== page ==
A very fine early George II Rococo tea kettle and stand with burner made by the important Huguenot silversmith, Peter Archambo.
The kettle exhibits superb cast work and excellent hand chasing with floral and marine motifs.
The use of human masks and cherubs is a particularly outstanding feature and typical of some of the finest silver of the mid to late 1730s.
The silver handle is bound with wicker to absorb the heat and the handle can swing both left and right. The original finial of the lid is bone, which also stops heat transference.
The contemporary family coat of arms on one side of the kettle pertains to the Gordon family of Scotland. The crest of a bow and arrow being pulled on the lid of the burner is also a Gordon crest. This particular crest apparently harks back to 1199 when Bertrand de Goudon – the progenitor of the family – was the archer who shot and killed King Richard Lionheart at Chaluz in France.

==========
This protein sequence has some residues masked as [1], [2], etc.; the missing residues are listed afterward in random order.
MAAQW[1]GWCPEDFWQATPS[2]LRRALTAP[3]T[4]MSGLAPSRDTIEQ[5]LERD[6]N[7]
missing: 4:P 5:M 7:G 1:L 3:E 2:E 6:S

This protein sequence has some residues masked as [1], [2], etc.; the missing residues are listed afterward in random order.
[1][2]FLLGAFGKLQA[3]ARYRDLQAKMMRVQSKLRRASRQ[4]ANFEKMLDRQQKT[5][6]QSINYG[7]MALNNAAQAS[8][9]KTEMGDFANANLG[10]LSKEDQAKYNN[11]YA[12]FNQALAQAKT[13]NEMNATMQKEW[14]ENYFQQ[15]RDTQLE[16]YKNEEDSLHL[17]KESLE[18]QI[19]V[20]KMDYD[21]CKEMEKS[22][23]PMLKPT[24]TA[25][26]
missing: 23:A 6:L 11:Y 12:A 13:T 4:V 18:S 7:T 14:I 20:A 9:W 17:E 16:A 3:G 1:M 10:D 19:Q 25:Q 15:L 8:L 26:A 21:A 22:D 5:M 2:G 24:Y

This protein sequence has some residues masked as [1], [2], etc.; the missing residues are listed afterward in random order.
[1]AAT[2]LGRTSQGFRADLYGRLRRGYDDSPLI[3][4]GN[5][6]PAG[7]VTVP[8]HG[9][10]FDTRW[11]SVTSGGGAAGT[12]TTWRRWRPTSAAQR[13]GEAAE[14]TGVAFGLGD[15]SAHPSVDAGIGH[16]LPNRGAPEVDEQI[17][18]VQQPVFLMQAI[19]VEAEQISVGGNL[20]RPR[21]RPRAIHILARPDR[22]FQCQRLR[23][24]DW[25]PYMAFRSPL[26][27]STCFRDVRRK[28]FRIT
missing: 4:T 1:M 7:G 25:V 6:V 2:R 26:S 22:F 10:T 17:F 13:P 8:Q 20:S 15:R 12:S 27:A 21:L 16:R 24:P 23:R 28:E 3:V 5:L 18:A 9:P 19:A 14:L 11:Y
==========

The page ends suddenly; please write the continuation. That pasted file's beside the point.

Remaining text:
The kettle and stand with burner is in excellent condition and comes with an excellent provenance. We purchased this kettle along with two later items: a meat dish made in 1805 and a set of 12 dinner plates made in 1808, both belonging to the British Prime Minister, George Hamilton Gordon (The Earl of Aberdeen) who was Prime Minister during the Crimean War from 1852 – 1855 and resided at Haddo House Aberdeenshire.
Dimensions: height (to handle when upright) 37 cm, width (spout to end) 24.25 cm; weight 64.5 troy oz.